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Fort Smith town workers walk out
Strike over contracting out begins on July 18

Paul Bickford
Northern News Services
Monday, July 23, 2012

THEBACHA/FORT SMITH
Fort Smith's municipal workers went on strike July 18 over one issue - the possibility of the town contracting municipal services to independent businesses.

NNSL photo/graphic

Todd Parsons, president of the Union of Northern Workers, walks in front a car driven by Fort Smith Mayor Janie Hobart as she turns into town hall on July 18, the first day of a strike by town workers. - Paul Bickford/NNSL photo

"The money isn't the major issue. It's job security for all the employees," said Anne Sebert, an executive assistant with the town, as she walked a picket line at town hall.

She said the striking workers are committed and strong.

"We will continue as long as we have to."

Meanwhile, at the town's landfill site, Don MacLean was experiencing his first time on strike.

"It's a little nervous, but I think it's worth the fight for our jobs," said the facility maintainer.

About 50 workers walked off the job, while five were identified as essential services and remained at work. The strikers set up four picket lines at town hall, the Rec Centre, the municipal garage and the landfill.

The town's last offer before the strike proposed no contracting out language as suggested by the Union of Northern Workers (UNW) be placed in a letter of understanding that would expire on Dec. 31, 2013, at the end of a new contract.

The UNW rejected the offer, which included a 2.5 per cent pay increase in each of the two years, because of the contracting out proposal.

Todd Parsons, the Yellowknife-based union president who was in Fort Smith for the first week of the strike, criticized the town's idea of dealing with contracting out through a letter of understanding.

"It's just arrogance that they've taken this position," he said. "They've actually agreed to the union's language, but put so many limitations around that language that it nullifies it in 18 months."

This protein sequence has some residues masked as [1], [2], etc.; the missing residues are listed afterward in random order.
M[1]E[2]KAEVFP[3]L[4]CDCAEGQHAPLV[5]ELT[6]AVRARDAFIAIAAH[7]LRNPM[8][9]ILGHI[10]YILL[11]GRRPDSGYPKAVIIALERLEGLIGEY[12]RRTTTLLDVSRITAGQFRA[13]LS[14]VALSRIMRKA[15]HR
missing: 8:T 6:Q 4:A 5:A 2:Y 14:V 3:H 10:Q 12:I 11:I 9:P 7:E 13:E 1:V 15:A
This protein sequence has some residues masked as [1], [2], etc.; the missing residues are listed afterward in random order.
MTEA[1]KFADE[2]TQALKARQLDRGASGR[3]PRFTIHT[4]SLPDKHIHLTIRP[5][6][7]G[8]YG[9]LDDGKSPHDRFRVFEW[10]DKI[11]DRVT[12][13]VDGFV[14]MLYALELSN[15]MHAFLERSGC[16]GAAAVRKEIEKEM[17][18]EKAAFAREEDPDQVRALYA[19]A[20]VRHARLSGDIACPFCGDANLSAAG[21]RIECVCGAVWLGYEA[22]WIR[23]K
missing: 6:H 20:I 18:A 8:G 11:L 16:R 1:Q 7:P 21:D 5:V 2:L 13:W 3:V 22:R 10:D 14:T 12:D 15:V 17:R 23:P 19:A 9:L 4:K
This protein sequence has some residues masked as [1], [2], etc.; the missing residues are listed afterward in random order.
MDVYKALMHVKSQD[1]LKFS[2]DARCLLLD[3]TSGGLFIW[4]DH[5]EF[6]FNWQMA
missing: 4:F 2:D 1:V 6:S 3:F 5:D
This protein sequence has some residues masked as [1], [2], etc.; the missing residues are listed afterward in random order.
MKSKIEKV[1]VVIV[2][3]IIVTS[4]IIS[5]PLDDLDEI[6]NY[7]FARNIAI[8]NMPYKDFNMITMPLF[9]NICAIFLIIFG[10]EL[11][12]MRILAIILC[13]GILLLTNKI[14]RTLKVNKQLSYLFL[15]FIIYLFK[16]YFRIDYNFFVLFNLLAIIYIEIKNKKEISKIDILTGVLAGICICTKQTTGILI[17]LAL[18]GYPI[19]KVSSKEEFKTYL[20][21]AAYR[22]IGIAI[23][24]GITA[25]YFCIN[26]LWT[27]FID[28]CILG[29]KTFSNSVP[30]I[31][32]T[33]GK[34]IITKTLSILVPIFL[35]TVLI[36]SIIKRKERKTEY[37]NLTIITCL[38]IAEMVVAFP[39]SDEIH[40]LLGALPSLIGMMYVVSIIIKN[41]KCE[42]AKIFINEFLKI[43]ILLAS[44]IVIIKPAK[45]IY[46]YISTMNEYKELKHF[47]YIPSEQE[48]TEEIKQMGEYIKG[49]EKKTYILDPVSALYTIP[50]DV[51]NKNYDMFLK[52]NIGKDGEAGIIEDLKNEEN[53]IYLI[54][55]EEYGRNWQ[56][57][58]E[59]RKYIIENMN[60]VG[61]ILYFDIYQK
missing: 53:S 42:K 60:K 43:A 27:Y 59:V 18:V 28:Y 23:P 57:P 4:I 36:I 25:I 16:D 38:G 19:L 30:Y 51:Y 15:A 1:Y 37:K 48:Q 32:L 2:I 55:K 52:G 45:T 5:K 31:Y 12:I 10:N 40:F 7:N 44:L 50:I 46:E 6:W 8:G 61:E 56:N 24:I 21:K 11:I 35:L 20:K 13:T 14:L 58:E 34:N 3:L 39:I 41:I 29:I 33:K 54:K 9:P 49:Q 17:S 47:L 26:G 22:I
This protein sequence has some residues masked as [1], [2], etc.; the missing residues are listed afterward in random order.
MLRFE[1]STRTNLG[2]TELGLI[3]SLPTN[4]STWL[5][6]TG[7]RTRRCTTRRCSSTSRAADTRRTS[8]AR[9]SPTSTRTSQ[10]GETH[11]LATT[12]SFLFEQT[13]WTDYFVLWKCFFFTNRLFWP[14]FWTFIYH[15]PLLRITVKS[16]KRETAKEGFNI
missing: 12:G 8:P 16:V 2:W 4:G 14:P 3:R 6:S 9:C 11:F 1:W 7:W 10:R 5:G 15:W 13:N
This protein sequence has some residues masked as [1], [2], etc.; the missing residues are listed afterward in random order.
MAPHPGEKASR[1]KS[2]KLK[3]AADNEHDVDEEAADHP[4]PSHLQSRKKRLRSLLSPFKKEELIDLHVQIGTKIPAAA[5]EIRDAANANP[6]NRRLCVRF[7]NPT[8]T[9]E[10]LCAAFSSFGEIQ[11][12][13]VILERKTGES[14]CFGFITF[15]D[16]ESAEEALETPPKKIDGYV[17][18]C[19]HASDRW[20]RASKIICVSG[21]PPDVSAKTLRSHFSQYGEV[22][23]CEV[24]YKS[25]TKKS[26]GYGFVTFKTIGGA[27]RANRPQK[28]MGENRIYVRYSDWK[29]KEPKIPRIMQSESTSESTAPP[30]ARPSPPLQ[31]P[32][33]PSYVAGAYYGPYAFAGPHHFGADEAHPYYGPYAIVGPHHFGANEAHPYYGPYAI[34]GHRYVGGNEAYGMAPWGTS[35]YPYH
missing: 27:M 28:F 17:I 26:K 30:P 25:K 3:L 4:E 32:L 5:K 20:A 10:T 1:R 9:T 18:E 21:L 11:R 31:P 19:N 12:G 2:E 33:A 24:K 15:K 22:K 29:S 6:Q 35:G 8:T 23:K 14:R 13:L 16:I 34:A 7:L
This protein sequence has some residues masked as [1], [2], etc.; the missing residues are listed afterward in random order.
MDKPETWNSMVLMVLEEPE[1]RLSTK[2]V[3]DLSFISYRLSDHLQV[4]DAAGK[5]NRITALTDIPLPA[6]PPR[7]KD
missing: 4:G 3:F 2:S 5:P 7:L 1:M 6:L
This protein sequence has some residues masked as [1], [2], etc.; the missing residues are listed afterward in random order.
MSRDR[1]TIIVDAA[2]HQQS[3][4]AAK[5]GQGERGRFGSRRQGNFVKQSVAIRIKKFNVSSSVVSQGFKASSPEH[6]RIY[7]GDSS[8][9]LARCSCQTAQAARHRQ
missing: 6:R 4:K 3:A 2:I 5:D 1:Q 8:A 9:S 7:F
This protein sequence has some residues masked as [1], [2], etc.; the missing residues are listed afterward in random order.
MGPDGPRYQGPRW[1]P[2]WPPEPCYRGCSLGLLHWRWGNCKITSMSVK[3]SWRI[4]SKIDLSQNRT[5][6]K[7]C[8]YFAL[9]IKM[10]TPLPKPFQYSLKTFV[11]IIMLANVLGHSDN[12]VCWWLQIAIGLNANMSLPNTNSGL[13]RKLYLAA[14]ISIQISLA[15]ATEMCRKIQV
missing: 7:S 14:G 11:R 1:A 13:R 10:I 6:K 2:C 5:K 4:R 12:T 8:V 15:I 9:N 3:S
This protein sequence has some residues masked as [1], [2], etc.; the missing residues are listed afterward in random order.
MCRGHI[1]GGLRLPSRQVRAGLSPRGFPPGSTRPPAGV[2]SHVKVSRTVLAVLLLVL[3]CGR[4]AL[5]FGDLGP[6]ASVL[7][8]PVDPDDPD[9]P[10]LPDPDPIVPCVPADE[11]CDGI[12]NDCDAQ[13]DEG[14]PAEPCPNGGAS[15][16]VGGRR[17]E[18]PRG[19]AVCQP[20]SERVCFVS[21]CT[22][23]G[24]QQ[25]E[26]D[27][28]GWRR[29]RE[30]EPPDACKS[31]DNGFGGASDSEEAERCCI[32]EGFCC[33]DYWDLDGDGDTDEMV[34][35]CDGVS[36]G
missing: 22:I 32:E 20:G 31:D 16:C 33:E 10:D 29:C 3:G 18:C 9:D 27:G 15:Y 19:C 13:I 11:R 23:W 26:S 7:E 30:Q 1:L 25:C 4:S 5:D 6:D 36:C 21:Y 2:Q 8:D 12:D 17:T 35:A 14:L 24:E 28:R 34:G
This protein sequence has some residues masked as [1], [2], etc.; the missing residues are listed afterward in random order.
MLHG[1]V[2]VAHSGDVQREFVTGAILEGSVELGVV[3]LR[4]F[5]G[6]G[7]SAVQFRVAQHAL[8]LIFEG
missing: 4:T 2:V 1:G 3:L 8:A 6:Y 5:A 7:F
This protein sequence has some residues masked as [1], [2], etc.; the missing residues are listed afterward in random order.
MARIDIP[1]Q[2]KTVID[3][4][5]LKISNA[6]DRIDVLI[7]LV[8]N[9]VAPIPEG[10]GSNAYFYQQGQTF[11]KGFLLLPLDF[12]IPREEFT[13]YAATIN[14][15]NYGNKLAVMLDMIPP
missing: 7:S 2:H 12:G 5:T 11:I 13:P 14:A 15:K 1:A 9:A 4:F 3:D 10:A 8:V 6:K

Parsons said he believes the town intends to go ahead with contracting out in the future.

Mayor Janie Hobart defended dealing with contracting out through a letter of understanding.

"I think that there needs to be an awful lot more thought go into what is the best way to balance employee job security with allowing the town to operate in an efficient manner and using local businesses, who help pay the tax bill here," she said. "We do need to look at both sides of it, but I don't think right now is perhaps the best time to be doing it with emotions running as high as they are."

Hobart also noted council only has a few months left in its mandate and did not want to tie the hands of councils in perpetuity by putting contracting out language in a collective agreement.

One potential strike complication had been the town's plan to contract companies to do some work normally done by strikers.

However, on Friday, the town backed away from that plan.

A message on its website explained garbage collection and the landfill would be managed to meet health and safety concerns "while still showing respect to our employees by not contracting out services."

There will be a central location on July 24 for residents to bring garbage, which will then be taken to the landfill site.